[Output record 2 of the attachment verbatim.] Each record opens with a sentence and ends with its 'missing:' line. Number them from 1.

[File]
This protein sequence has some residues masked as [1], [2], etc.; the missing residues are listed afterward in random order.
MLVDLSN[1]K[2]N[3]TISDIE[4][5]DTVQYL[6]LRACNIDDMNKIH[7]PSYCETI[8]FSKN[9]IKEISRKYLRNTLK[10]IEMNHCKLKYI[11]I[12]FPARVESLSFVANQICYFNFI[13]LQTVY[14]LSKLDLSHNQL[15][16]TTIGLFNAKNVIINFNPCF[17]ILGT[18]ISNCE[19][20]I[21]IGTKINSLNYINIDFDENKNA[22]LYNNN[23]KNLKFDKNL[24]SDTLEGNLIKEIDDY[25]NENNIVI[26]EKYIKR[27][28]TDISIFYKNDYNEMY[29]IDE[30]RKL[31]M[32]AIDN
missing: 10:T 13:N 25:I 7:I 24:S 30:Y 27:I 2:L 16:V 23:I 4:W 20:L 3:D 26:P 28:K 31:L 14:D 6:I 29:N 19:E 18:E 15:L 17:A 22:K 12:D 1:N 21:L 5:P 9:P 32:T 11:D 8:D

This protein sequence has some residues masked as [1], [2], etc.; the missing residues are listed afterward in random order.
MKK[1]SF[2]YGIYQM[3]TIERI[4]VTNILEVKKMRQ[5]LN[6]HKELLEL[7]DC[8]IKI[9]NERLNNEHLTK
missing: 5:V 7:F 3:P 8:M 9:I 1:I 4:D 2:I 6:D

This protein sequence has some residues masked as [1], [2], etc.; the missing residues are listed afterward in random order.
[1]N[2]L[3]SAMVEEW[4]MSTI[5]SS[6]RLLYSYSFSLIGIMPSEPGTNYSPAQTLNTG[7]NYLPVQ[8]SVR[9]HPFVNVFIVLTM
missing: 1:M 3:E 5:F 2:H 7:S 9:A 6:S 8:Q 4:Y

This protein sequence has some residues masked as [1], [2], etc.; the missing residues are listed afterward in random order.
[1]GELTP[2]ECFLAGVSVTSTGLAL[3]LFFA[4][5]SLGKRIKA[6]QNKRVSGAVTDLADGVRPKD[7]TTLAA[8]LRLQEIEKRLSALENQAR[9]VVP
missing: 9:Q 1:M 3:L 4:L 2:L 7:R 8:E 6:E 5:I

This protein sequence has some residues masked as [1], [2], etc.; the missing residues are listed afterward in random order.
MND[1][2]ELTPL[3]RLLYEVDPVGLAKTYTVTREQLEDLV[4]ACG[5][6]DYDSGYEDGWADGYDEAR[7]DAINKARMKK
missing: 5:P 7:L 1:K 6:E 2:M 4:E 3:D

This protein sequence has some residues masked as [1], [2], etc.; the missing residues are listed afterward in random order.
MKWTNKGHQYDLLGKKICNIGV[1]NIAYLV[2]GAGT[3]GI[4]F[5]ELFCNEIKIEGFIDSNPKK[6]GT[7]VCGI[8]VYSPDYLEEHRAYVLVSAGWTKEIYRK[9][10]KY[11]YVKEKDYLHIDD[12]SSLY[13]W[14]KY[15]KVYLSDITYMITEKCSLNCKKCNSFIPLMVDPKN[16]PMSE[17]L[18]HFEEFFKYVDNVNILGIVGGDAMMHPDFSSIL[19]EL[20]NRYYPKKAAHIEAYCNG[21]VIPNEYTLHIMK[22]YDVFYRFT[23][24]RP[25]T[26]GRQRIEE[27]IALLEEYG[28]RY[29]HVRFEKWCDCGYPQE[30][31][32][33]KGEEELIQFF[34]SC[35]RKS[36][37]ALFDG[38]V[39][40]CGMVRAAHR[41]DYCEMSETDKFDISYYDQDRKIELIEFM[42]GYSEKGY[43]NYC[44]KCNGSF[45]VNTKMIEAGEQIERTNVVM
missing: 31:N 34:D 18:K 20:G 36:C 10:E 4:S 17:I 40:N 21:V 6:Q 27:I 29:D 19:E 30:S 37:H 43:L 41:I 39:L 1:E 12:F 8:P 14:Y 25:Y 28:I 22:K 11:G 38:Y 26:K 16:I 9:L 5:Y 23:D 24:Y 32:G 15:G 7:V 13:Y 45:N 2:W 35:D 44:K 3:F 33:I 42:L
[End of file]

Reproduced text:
This protein sequence has some residues masked as [1], [2], etc.; the missing residues are listed afterward in random order.
MKK[1]SF[2]YGIYQM[3]TIERI[4]VTNILEVKKMRQ[5]LN[6]HKELLEL[7]DC[8]IKI[9]NERLNNEHLTK
missing: 5:V 7:F 3:P 8:M 9:I 1:I 4:D 2:I 6:D